Relationship between climatic factors and respiratory diseases in information settlement in Windhoek

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University of Namibia
This study focuses on the correlation between climatic factors and health in informal settlements in Windhoek, Namibia, to investigate if climatic factors have a role to play in respiratory disease occurrences. The objectives are to identify climate-related disease trends in Windhoek informal settlements and explore the association between respiratory diseases and changes in temperature, humidity, and rainfall patterns in these settlements. A quantitative retrospective methodology was employed as the study design. Amongst the diseases, Nose/Throat constituted 36.39% of all the respiratory disease, Other Respiratory System Disease accounted for 32.29%, Common Cold accounted for 28.74%, Pneumonia with 1.69%, Asthma/Bronchial Spasm 0.82%, and Tuberculosis 0.11%. Forty-five percent of patients were in the age category older than eighteen years, 38% in the age category 0-5 years, and 17% in the age category 5-17 years. Females accounted for the majority of cases with 52% in comparison to males that accounted for 48%. The study found that there is a significant (p<0.01) variation in the morbidity pattern of respiratory diseases among age groups. A negative correlation at the 0.01 probability level between respiratory diseases (Asthma/bronchial spams, Common Cold, Nose/Throat Disease/Disorder, Other Respiratory System Disease, Pneumonia) and maximum and minimum temperature was established. Only Nose and throat disease had a significant correlation with rainfall and humidity at the probability level 0.05. There was No association established between tuberculosis and the climatic factors. The study highlights the existence of a relationship between respiratory diseases and changes in temperature, humidity, and rainfall patterns in Windhoek’s informal settlement. Even though these relationships were weak, it was evident that climatic factors do play a role in the occurrences of respiratory diseases. It is recommended that measures to prevent or mitigate the occurrence and prevention of respiratory infections be included in the preparation and handling of harmful human health effects of climate change.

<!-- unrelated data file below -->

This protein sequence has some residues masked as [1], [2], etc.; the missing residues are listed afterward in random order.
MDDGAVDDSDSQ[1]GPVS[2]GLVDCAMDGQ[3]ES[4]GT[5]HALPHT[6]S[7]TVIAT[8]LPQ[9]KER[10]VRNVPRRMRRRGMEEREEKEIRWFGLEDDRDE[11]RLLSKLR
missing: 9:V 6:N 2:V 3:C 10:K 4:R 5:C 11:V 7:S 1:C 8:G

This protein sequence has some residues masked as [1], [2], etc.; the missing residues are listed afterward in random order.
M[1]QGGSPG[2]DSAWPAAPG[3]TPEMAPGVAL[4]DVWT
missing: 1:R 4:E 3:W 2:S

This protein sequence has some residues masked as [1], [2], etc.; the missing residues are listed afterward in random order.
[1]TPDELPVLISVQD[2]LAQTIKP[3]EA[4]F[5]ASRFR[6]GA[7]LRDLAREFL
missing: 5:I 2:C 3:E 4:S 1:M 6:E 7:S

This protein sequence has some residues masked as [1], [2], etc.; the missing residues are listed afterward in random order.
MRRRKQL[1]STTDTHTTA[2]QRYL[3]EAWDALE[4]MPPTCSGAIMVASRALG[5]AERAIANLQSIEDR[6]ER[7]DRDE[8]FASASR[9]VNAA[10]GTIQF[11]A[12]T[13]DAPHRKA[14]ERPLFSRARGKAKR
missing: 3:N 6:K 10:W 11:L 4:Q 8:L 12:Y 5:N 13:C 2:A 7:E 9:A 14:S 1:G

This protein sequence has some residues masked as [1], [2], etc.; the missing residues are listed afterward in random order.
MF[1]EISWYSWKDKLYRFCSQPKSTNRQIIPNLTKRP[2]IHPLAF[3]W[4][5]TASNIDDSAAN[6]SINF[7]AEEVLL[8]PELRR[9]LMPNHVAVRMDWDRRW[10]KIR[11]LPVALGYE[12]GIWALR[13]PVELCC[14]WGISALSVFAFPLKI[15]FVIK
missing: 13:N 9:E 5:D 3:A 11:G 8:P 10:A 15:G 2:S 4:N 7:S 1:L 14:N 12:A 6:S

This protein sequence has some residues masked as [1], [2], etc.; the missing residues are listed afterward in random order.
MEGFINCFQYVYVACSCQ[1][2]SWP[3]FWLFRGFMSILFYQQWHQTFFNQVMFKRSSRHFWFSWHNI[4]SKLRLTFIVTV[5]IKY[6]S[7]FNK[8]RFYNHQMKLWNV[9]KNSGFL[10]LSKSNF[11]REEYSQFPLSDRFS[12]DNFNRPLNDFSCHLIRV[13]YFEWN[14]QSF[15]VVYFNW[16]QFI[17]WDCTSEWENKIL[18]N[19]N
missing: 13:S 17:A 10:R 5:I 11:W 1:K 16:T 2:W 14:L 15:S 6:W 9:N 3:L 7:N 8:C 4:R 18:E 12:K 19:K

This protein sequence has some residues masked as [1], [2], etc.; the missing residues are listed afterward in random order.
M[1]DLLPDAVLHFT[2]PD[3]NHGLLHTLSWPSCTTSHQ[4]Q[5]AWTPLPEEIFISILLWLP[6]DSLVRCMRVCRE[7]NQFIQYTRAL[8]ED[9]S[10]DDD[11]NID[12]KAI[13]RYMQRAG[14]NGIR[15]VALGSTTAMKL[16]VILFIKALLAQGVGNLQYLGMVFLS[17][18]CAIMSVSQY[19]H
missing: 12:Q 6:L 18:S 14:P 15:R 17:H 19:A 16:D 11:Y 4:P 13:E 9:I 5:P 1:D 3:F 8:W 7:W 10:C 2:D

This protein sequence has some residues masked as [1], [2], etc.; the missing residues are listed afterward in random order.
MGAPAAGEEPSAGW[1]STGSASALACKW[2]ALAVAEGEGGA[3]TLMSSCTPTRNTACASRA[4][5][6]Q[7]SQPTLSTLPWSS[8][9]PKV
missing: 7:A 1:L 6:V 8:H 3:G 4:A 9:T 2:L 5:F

A thesis submitted in partial fulfillment of the requirements for the Degree of Master of Public Health
Adaptation, Climatic indicators, Respiratory diseases, Weather variability